Does “Safety” of Principal make sense for you?

You are about to retire, or thinking about it anyway. You’ve just sold your business, or perhaps some of your investment property, and you are now sitting on a rather large pool of money. You don’t want to work anymore . . . better put, you don’t want to have to work anymore. How do you invest these proceeds to generate sufficient income for the rest of your life?
The importance of stable portfolio income, particularly for retirees, cannot be overstated. When properly executed, a strategy that can grow your income over time, can greatly reduce the risk of outliving your savings. But what many investors (and financial advisors) fail to recognize is that the traditional approach to generating portfolio income could very well turn into quite a dangerous endeavor.
Fixed income (bonds) has long been thought of as the hallmark choice as a “safe” way to produce income. And why not? Along with paying a fixed rate of interest over a period of time, high-quality bonds carry implied principal protection. Although they are indeed interest-rate sensitive animals, meaning bond prices tend to fluctuate when interest rates change, it is a widely-held belief that as long as you hold your bond to maturity, you don’t have to worry about loss of principal. Furthermore, the financial industry seems to endorse the idea that by building a “laddered” bond portfolio for an investor, (the act of buying multiple bonds at staggered maturity dates), you can minimize the effect of interest-rate risk on your future income. Sounds reasonable, right?

Timeout. Generating income from your portfolio may very well be the single most important aspect in your investing life. Getting this strategy wrong can be financially devastating, yet the consequences may not be so conspicuous at first. Without the appropriate philosophy, you could be putting your financial well-being at risk without even knowing it.

Of the three possible interest rate scenarios when investing in fixed income, two of them are negative for the investors. And you could make a strong argument that the third possibility isn’t anything to get excited about either. Let’s examine:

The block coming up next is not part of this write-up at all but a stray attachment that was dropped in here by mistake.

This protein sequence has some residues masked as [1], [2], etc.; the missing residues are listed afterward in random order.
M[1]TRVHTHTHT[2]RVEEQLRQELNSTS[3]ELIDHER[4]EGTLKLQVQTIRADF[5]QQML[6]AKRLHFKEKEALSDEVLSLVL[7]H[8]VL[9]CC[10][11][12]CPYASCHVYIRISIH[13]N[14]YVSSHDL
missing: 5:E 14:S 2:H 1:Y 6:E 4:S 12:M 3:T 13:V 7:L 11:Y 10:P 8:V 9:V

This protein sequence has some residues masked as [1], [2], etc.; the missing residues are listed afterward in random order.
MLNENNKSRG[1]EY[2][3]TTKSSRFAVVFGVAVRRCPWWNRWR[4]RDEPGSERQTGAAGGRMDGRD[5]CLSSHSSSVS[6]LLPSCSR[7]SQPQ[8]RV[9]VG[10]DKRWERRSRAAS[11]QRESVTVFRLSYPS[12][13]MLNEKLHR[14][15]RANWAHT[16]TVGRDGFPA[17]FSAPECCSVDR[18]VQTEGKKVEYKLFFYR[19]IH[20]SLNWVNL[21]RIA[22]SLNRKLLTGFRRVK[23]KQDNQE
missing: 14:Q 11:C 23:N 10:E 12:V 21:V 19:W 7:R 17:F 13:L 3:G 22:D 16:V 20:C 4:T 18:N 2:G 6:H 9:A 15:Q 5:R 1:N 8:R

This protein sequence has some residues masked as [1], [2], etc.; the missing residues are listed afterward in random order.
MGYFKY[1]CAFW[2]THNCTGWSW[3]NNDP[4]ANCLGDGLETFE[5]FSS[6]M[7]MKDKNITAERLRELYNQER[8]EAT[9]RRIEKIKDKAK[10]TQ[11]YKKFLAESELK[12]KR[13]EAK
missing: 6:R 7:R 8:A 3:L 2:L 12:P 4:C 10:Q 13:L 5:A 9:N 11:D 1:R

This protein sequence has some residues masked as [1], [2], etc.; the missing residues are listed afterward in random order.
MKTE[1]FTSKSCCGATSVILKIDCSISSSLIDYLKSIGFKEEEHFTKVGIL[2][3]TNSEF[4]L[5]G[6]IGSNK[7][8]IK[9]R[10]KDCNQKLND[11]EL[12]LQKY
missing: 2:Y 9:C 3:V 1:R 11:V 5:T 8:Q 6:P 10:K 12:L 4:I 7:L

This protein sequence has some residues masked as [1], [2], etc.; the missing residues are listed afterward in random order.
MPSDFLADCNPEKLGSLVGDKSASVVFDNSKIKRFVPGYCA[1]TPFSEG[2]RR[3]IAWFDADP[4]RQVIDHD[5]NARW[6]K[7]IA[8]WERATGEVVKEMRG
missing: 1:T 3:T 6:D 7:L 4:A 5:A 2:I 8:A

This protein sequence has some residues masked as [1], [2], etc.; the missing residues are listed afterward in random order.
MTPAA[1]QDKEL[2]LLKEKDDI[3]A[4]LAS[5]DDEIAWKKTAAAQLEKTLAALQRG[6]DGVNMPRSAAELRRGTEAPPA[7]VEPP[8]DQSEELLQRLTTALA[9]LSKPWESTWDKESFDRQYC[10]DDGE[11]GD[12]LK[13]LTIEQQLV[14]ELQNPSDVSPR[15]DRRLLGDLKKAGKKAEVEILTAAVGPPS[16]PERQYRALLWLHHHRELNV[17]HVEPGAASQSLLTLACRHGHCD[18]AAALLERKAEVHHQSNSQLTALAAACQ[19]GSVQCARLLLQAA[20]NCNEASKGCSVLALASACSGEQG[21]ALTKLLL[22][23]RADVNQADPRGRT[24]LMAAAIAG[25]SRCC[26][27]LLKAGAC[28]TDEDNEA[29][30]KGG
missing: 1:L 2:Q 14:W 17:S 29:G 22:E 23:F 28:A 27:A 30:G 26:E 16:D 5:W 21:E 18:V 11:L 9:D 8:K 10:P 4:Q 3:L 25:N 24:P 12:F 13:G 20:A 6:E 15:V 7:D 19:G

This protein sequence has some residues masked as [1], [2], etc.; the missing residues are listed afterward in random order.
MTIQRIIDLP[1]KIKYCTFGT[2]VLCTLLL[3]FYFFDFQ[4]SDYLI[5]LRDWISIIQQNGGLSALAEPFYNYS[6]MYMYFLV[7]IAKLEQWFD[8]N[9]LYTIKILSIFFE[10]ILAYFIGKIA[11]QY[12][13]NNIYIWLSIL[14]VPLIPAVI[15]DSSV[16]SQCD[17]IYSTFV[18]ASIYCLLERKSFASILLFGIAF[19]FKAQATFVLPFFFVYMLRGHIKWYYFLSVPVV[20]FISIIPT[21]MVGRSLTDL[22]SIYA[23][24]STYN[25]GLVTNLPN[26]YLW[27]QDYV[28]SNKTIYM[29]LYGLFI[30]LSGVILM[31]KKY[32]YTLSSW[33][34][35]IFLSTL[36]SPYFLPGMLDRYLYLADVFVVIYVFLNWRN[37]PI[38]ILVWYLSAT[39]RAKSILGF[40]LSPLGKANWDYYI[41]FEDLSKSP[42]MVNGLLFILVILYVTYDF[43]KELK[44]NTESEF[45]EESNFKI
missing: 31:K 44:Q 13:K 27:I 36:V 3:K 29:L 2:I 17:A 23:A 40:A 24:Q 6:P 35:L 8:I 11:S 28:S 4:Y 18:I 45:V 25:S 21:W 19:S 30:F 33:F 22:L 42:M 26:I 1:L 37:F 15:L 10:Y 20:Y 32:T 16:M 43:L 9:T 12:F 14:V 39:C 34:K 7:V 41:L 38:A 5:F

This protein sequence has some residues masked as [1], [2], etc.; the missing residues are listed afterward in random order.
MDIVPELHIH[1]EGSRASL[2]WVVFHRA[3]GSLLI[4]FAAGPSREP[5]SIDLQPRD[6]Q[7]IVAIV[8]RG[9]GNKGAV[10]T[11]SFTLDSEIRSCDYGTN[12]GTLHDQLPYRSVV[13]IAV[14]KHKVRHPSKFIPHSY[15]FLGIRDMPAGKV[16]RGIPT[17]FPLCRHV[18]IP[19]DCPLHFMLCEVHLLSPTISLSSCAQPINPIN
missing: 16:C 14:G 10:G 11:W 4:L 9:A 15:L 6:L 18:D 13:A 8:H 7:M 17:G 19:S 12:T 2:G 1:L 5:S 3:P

Scenario 1: Interest rates rise. This is a scenario some think is quite probable in the near future considering where interest rates are now. There is a possibility that rates could be higher and you could receive more income each year than originally expected. However, this can be problematic. Rising rates are often a fundamental indication that there is inflationary pressure in the economy. Things will cost more. Any apparent increase in your portfolio income could quite possibly be offset by inflation. Therefore you might actually lose purchasing power, even though you are receiving a higher amount of income.

Scenario 2: Interest rates remain the same. Aside from the fact that this scenario is the least probable, the bigger issue at hand is it assumes you will not need a greater amount of income in the future. Unfortunately, in the real world, I think it is quite safe to assume that regular every day expenses are not fixed, rather they tend to rise over long periods of time. Electric bills, cable, gas, food, you name it. The list goes on and on. Things just tend to go up in price over time.

Scenario 3: Interest rates fall. Perhaps the most direct impact. When your bonds are coming due, the options for reinvestment are now at lower rates . . . you will now receive less income. So what happens now, when your portfolio income isn’t enough to meet your needs? If your portfolio was previously generating income of $100k on an annual basis, but is now generating 80k, how do you fill the shortfall? You’ll likely have to dip into principal. And it is at this point when you have effectively lost principal. Let me say that again: you have now lost principal on an investment that was supposed to actually preserve and protect your investment. And if that isn’t enough, corporate bonds often have “call provisions” written into the contract. This means that the issuer can actually force you to redeem your higher-interest paying bond EARLY, so that they can reissue new bonds at the now prevailing lower interest rates.

For an investment option that is widely advertised as safe, fixed income sounds awfully risky to me. Where are interest rates going to be five or ten years from now? Your guess is as good as mine. Perhaps there’s a chance you need more income as time goes along. Given the three possible outcomes for a “high-quality” laddered bond portfolio, I think it bears the question: Is there another way? Comfortable words like “safe” and “secure” could very well turn out to be quite dangerous.

Are bonds appropriate for your portfolio? Are you willing to subordinate the amount of income you receive, in return for the potential of safety of principal? If this doesn’t sit well with you, perhaps you should consider a portfolio that focuses on growth of income, rather than fixed income. Compared to a FDIC-insured CD, there is certainly more risk involved. However, executed properly, you can enjoy growing income over time, as well as the potential for growth of principal.

Disclosure: Bonds are subject to market and interest rate risk if sold prior to maturity. Bond values will decline as interest rates rise and bonds are subject to availability and change in price. Certificates of deposit are FDIC insured if held to maturity.

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